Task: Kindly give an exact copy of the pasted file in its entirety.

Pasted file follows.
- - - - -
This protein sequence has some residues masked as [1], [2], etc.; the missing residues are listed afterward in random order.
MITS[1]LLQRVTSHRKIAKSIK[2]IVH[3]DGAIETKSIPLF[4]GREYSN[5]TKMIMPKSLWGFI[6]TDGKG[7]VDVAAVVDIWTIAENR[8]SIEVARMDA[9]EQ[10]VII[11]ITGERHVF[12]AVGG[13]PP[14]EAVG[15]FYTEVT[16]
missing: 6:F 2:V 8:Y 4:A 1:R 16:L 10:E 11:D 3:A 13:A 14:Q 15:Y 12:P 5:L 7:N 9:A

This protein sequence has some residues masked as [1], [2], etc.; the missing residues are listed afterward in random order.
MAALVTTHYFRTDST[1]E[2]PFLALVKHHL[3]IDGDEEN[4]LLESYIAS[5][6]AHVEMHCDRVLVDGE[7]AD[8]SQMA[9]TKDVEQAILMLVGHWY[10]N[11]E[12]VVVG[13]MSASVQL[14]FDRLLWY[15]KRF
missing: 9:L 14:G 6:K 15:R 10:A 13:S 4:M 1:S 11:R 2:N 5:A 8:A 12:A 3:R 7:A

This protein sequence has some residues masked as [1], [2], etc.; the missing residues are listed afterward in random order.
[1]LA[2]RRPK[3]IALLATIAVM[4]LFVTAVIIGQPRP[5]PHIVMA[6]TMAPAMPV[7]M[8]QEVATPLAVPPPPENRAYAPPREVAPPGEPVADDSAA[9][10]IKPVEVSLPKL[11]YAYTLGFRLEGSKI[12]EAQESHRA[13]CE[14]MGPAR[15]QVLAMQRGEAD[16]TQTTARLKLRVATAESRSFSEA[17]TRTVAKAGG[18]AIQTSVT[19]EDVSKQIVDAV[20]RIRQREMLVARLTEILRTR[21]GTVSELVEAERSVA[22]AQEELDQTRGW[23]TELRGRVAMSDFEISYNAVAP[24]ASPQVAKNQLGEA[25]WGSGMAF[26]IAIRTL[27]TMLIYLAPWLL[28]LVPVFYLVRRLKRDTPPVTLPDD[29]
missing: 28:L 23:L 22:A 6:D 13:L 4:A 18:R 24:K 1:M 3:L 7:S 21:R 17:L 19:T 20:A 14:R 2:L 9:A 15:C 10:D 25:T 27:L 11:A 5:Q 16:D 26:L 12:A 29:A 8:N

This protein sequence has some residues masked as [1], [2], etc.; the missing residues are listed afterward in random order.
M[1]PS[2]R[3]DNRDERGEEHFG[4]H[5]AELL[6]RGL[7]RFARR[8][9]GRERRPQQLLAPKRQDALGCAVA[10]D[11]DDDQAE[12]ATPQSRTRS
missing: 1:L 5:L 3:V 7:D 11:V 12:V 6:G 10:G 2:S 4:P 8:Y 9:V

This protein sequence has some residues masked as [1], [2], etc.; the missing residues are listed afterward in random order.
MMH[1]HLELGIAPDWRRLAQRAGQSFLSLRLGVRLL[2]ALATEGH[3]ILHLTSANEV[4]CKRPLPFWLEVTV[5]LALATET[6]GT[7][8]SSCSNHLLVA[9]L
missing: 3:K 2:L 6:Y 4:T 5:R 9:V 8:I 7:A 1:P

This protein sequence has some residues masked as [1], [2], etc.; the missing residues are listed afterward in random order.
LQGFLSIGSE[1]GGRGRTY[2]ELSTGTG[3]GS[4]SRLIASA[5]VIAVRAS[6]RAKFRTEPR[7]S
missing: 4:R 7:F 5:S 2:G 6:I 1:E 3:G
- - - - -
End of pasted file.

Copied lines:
This protein sequence has some residues masked as [1], [2], etc.; the missing residues are listed afterward in random order.
MITS[1]LLQRVTSHRKIAKSIK[2]IVH[3]DGAIETKSIPLF[4]GREYSN[5]TKMIMPKSLWGFI[6]TDGKG[7]VDVAAVVDIWTIAENR[8]SIEVARMDA[9]EQ[10]VII[11]ITGERHVF[12]AVGG[13]PP[14]EAVG[15]FYTEVT[16]
missing: 6:F 2:V 8:Y 4:A 1:R 16:L 10:E 11:D 3:A 13:A 14:Q 15:Y 12:P 5:L 7:N 9:A

This protein sequence has some residues masked as [1], [2], etc.; the missing residues are listed afterward in random order.
MAALVTTHYFRTDST[1]E[2]PFLALVKHHL[3]IDGDEEN[4]LLESYIAS[5][6]AHVEMHCDRVLVDGE[7]AD[8]SQMA[9]TKDVEQAILMLVGHWY[10]N[11]E[12]VVVG[13]MSASVQL[14]FDRLLWY[15]KRF
missing: 9:L 14:G 6:K 15:R 10:A 13:S 4:M 1:S 11:R 2:N 5:A 8:A 12:A 3:R 7:A

This protein sequence has some residues masked as [1], [2], etc.; the missing residues are listed afterward in random order.
[1]LA[2]RRPK[3]IALLATIAVM[4]LFVTAVIIGQPRP[5]PHIVMA[6]TMAPAMPV[7]M[8]QEVATPLAVPPPPENRAYAPPREVAPPGEPVADDSAA[9][10]IKPVEVSLPKL[11]YAYTLGFRLEGSKI[12]EAQESHRA[13]CE[14]MGPAR[15]QVLAMQRGEAD[16]TQTTARLKLRVATAESRSFSEA[17]TRTVAKAGG[18]AIQTSVT[19]EDVSKQIVDAV[20]RIRQREMLVARLTEILRTR[21]GTVSELVEAERSVA[22]AQEELDQTRGW[23]TELRGRVAMSDFEISYNAVAP[24]ASPQVAKNQLGEA[25]WGSGMAF[26]IAIRTL[27]TMLIYLAPWLL[28]LVPVFYLVRRLKRDTPPVTLPDD[29]
missing: 28:L 23:L 22:A 6:D 13:L 4:A 18:R 24:K 1:M 3:L 7:S 21:R 17:L 19:T 20:A 14:R 2:L 9:A 15:C 10:D 25:T 27:L 11:A 5:Q 16:D 26:L 12:A 29:A 8:N

This protein sequence has some residues masked as [1], [2], etc.; the missing residues are listed afterward in random order.
M[1]PS[2]R[3]DNRDERGEEHFG[4]H[5]AELL[6]RGL[7]RFARR[8][9]GRERRPQQLLAPKRQDALGCAVA[10]D[11]DDDQAE[12]ATPQSRTRS
missing: 1:L 5:L 3:V 7:D 11:V 12:V 6:G 10:G 2:S 4:P 8:Y 9:V

This protein sequence has some residues masked as [1], [2], etc.; the missing residues are listed afterward in random order.
MMH[1]HLELGIAPDWRRLAQRAGQSFLSLRLGVRLL[2]ALATEGH[3]ILHLTSANEV[4]CKRPLPFWLEVTV[5]LALATET[6]GT[7][8]SSCSNHLLVA[9]L
missing: 3:K 2:L 6:Y 4:T 5:R 9:V 8:I 7:A 1:P

This protein sequence has some residues masked as [1], [2], etc.; the missing residues are listed afterward in random order.
LQGFLSIGSE[1]GGRGRTY[2]ELSTGTG[3]GS[4]SRLIASA[5]VIAVRAS[6]RAKFRTEPR[7]S
missing: 4:R 7:F 5:S 2:G 6:I 1:E 3:G